Web Inventor Wants Regulation of the Social Networks

Tim Berners-Lee 'Beware the weaponised web'

While the United Nations has declared internet access as a human right, mobile internet still isn't affordable in many developing countries which deprives many off the opportunities to learn and access valuable services. "Create a new set of incentives and changes in the code will follow", he wrote.

He suggested that a legal or regulatory framework that "accounts for social objectives" could help in an industry that's created to maximize profit instead of the "social good". This is because the dominant platforms now have the power to buy startup challengers, acquire the latest technologies and hire away the top talent.

Lastly, Berners-Lee believes there needs to be a greater discussion about the web and how it can be improved.

Berners-Lee explained that universal access is still a long way off, with only 19 of the 51 countries analysed in the alliance's 2017 Affordability Report having achieved their goals. From trending conspiracy theories all the way up to influencing American politics using hundreds of fake social media accounts, outside actors have been able to maximize their manipulation efforts thanks to a far more centralized internet than we used to have, in Lee's opinion.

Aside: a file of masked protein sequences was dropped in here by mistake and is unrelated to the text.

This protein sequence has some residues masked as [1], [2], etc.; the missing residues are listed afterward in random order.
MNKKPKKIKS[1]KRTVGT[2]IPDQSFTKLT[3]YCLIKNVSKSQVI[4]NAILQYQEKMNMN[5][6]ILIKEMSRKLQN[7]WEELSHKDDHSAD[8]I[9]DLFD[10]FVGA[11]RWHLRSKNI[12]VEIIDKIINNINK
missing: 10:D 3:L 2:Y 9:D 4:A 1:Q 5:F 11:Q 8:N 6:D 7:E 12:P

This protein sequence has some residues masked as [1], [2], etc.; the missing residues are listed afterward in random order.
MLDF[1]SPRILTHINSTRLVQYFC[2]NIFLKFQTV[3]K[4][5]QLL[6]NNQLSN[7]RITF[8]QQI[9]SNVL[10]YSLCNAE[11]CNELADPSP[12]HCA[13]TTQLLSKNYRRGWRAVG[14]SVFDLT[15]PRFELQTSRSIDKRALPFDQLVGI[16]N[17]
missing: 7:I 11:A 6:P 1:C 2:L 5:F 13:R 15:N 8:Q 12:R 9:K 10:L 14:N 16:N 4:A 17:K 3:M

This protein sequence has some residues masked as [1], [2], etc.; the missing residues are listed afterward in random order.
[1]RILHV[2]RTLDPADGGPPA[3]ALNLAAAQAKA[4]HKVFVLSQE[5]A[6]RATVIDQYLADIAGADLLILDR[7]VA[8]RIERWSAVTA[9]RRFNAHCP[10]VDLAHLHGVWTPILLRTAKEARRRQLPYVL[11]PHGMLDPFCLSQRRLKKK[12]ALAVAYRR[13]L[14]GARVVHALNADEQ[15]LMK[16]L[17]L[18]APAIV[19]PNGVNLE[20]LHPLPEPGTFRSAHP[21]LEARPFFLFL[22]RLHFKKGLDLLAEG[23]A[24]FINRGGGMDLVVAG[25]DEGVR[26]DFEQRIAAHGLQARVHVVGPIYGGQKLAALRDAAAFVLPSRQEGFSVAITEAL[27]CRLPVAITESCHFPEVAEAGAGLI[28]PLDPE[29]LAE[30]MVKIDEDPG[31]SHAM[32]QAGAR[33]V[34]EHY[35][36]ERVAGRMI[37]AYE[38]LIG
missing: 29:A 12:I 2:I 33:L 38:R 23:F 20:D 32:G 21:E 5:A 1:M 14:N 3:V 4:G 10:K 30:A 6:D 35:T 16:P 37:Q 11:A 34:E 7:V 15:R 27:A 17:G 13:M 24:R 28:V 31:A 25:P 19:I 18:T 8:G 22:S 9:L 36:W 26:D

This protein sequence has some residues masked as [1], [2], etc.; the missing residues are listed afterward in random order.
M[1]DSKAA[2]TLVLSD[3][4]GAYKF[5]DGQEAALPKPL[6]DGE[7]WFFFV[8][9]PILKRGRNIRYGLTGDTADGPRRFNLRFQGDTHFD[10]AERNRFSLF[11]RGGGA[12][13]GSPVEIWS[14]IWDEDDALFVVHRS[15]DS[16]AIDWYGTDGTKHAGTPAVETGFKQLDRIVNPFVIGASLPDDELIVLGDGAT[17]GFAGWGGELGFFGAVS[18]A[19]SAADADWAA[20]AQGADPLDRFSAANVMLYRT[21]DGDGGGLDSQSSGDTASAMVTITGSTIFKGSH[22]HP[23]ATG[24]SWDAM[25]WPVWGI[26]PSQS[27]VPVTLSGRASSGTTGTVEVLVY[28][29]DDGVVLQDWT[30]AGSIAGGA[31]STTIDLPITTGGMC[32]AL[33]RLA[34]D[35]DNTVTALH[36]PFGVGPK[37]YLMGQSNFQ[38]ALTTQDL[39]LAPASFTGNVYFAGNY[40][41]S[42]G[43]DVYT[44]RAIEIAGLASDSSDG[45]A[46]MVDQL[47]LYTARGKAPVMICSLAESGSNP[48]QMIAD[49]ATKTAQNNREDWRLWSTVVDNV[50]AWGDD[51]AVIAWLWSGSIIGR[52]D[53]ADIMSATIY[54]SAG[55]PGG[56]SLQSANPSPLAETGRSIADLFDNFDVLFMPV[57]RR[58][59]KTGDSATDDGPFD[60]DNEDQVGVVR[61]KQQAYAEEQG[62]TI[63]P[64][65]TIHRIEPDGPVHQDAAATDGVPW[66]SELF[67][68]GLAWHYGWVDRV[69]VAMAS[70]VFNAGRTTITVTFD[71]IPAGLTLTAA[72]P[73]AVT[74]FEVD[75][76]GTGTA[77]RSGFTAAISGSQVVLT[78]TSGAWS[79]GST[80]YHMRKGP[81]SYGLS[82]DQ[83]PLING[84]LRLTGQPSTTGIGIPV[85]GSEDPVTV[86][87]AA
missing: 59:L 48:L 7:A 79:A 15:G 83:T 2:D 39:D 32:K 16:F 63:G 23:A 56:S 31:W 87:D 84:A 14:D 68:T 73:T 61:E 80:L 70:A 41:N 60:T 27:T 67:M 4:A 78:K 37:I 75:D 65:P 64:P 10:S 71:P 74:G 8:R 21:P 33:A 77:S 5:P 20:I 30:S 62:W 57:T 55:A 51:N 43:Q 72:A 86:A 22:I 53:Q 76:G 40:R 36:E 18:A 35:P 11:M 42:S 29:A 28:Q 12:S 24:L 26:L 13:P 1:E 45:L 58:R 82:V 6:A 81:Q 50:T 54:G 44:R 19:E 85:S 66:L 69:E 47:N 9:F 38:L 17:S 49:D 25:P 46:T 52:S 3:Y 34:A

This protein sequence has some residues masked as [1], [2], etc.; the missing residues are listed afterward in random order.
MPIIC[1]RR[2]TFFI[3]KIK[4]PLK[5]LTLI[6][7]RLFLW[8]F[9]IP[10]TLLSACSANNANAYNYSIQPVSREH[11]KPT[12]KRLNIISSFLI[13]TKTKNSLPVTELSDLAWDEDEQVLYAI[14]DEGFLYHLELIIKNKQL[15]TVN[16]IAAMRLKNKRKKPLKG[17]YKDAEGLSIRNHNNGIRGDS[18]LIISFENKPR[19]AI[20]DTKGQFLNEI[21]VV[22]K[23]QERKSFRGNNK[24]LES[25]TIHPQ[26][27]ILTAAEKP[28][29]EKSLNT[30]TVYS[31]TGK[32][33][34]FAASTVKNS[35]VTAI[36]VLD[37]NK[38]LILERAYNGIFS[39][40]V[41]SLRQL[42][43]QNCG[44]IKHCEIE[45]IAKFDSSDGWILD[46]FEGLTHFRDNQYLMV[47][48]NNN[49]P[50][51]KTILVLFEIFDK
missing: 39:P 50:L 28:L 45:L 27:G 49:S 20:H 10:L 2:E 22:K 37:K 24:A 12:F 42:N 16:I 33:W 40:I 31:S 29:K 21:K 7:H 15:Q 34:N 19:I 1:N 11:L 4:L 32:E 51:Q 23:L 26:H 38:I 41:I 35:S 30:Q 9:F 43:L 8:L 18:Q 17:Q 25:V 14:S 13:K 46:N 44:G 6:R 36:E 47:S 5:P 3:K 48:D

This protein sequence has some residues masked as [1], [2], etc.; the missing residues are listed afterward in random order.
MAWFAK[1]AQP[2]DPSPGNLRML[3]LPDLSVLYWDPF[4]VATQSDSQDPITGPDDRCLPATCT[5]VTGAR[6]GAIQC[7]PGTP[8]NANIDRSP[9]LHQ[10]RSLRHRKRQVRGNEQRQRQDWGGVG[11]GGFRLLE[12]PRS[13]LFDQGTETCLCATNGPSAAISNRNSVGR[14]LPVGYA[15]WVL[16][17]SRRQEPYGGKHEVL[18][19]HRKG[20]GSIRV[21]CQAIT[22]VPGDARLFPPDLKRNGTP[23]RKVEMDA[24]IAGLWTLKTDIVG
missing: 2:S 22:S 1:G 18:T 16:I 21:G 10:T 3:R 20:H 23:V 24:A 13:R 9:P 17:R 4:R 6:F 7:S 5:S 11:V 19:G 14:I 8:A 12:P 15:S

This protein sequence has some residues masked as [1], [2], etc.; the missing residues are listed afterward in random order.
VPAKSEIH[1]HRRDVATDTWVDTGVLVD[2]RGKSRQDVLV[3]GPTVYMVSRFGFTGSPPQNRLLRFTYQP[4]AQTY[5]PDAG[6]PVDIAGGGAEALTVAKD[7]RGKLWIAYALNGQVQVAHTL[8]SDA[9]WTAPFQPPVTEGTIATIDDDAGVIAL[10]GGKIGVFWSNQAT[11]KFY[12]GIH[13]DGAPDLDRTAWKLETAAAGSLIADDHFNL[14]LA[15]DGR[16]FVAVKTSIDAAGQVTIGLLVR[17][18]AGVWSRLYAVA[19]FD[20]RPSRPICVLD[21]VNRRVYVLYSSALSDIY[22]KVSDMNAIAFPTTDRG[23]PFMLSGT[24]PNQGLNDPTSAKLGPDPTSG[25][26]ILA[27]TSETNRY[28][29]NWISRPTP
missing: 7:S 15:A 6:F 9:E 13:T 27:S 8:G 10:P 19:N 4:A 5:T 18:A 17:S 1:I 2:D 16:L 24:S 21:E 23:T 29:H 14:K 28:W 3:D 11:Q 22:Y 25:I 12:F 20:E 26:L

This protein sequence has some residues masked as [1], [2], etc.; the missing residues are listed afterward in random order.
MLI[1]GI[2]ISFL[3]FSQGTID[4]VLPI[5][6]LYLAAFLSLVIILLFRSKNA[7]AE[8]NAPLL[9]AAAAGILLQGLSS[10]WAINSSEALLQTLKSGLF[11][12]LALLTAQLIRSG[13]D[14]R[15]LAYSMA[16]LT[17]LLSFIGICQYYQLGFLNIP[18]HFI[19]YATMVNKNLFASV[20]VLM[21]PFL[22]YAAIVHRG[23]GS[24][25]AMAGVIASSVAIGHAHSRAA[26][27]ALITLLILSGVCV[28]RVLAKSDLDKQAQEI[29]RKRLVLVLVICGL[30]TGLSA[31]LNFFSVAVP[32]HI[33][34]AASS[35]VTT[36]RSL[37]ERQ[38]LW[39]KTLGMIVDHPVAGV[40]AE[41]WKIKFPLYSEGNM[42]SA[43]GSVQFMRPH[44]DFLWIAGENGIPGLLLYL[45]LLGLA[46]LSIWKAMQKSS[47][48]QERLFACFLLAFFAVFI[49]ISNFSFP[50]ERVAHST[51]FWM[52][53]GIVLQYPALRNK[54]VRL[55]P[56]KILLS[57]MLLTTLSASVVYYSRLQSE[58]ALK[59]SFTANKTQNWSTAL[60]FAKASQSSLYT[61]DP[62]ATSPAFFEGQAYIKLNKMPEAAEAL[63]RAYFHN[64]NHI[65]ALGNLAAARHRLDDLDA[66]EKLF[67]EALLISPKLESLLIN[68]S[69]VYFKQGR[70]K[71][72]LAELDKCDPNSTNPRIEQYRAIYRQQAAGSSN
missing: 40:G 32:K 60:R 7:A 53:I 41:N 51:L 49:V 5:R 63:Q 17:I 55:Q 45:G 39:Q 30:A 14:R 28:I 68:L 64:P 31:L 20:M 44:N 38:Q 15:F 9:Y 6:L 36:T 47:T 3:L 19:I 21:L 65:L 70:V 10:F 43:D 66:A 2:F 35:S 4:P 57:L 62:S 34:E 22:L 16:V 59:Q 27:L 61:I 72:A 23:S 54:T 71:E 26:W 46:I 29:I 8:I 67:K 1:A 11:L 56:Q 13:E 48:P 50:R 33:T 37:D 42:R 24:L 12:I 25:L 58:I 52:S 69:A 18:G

"The web that many connected to years ago is not what new users will find today", Berners-Lee wrote in his regular birthday letter. "If we do not invest seriously in closing this gap, the last billion will not be connected until 2042". That's an entire generation left behind. For the half the world's population who don't have access to the internet, many living in middle- and low-income countries, getting online is a luxury. He also urged supporting policies that help women and the poor to have access to the web, plus the skills to compete in today's digital world.

The future of the Web isn't just about those of us who are online today, but also those yet to connect. While he does not propose any particular ideas, he points out that advertising is not the only business model available to online companies, and that a more creative approach is needed.

"I want the web to reflect our hopes and fulfill our dreams, rather than magnify our fears and deepen our divisions", Berners-Lee writes as the web gets closer to being a full three decades old. "Two myths now limit our collective imagination: the myth that advertising is the only possible business model for online companies, and the myth that it's too late to change the way platforms operate", he said. Furthermore, he lays out his desire to have more people involved from across business, tech, government, civil society, the arts, and academia in discussions around the future of the web and not those that control it. Let's work together to make it possible.



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